Review: RiffTrax Live Gang Gives MOTHRA the Treatment

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[Images courtesy Fathom Events, and copyright Columbia Pictures Industries, Inc.]

Mothra
Written by Shinichi Sekizawa
Directed by Ishiro Honda
Copyright 1961, riffed in 2016

It’s been a busy year for MST3K alums. There’s the reboot of the series well underway of course, and the tenth anniversary of RiffTrax has been an eventful one. This year has seen the introduction of an automatic app for syncing riff tracks with movies, and a bunch of new riffs by the original crew and some old and new faces to boot. Probably the biggest news this year was the long-awaited reunion when almost the entire cast of the old series got together for one night of full-tilt riffing.

But that was only one night in RiffTrax’s live schedule for 2016. This year so far, we’ve also seen a riff for fan-favorite Time Chasers and the latest addition to their Kaiju collection: the original Mothra.

Coming live from the Belcourt Theatre in Nashville as usual, the three RiffTrax principals (Mike Nelson, Kevin Murphy, and Bill Corbett) started the evening with the traditional short-subject. This time around it was Soapy the Germ Fighter, a hygiene film from the inanimate-object-comes-to-life school of filmmaking, a curiously common sub-genre. The film is very much typical of its type: well-meaning, full of questionably sourced information, and unbelievably bizarre. The gang take their time, gleefully deconstructing it to the delight of the audience.

In a way, it is somewhat surprising that the RiffTrax guys never tackled Mothra before. They pretty much worked their way through the Gamera films, and even several of Godzilla’s oeuvre. The closest they ever got was Godzilla vs The Sea Monster (1966), in which the giant bug played opposite the title monster. Still, it’s better late than never as the trio gleefully riffed their way through the film.

Still from Mothra
“I’m just wanting to hear some music, man!”

The film itself is a curious beast. Early days in the Kaiju genre, it takes its time getting up and going, so that the film is a third of the way through before we see the title beast, and over the halfway point before it starts to fly. A scientific expedition to investigate an island previously believed to be uninhabited discovers a pair of tiny women guarded by a tribe of natives. Nelson, the leader of the expedition, sneaks back and captures the two girls and brings them back to Tokyo, where he forces them to sing and dance for paying audiences. The islanders awaken Mothra, which hatches from her egg and swims to Japan, making a beeline for Tokyo and destroying everything in her path. Eventually, a couple of reporters and a linguist manage to rescue the girls and give them back to Mothra, which (you should excuse the expression) bugs off.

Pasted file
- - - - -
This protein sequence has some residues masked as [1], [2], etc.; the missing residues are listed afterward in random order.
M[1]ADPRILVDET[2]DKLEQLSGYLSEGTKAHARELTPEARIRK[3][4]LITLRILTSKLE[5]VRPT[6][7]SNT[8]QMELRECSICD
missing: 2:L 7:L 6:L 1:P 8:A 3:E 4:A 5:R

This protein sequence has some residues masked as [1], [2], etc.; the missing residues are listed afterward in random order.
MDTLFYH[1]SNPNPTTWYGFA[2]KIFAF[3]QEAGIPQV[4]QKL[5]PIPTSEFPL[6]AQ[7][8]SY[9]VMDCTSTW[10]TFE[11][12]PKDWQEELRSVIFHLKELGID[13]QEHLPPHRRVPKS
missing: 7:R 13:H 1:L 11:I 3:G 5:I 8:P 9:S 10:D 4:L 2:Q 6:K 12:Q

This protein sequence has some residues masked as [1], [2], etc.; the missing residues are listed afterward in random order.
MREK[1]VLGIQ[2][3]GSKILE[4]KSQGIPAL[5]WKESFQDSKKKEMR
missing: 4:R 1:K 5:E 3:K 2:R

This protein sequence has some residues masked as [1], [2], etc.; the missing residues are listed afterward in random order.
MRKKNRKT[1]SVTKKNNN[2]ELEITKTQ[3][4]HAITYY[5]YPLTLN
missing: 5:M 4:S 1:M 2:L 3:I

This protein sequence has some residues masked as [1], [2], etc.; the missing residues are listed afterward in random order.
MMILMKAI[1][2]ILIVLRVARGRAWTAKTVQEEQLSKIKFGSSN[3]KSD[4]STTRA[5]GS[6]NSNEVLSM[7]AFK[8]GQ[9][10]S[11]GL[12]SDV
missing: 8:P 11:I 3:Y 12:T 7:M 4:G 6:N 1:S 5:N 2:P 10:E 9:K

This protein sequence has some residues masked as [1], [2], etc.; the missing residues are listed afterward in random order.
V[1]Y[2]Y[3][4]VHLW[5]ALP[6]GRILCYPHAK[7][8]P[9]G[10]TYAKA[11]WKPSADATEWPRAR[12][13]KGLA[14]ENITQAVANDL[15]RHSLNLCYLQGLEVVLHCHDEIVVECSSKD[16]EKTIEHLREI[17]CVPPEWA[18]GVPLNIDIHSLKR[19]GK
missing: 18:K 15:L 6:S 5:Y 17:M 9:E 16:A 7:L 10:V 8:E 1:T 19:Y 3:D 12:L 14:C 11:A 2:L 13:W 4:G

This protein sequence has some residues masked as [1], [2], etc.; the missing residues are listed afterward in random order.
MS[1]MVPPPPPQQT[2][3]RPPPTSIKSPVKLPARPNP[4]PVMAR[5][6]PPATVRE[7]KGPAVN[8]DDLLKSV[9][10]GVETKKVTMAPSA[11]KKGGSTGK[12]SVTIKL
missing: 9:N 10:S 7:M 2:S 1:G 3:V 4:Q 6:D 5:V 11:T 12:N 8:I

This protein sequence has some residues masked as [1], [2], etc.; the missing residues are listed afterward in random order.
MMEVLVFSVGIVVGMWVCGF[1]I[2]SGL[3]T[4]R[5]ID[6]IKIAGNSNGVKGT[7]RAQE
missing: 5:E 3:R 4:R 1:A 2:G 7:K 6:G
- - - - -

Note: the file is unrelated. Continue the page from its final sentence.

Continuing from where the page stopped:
The riffing is pretty solid throughout, with only a few jokes falling flat. Much hay is made of Mike Nelson’s sharing a name with the principal villain. There were a few areas throughout the film where the trio fell silent for an unusually long time; fortunately, this was an exception rather than the rule. The movie provided lots of rich fodder to work with: bad miniatures, terrible camera tricks, a principal character played by a rather over-the-top performer (actually comedian Frankie Sakai). It’s an odd little film, clearly created before the tropes of Kaiju films had really been established.

Mothra is a fun film to riff, and the RiffTrax crew do a good job of it. There will be an encore performance on Tuesday, August 23, via the Fathom Events network. Check with your local theatre or fathomevents.com.

 

Kelly Luck, like Mothra, is also easily lured by miniature singing twins. Her other SciFi4Me work can be read here.

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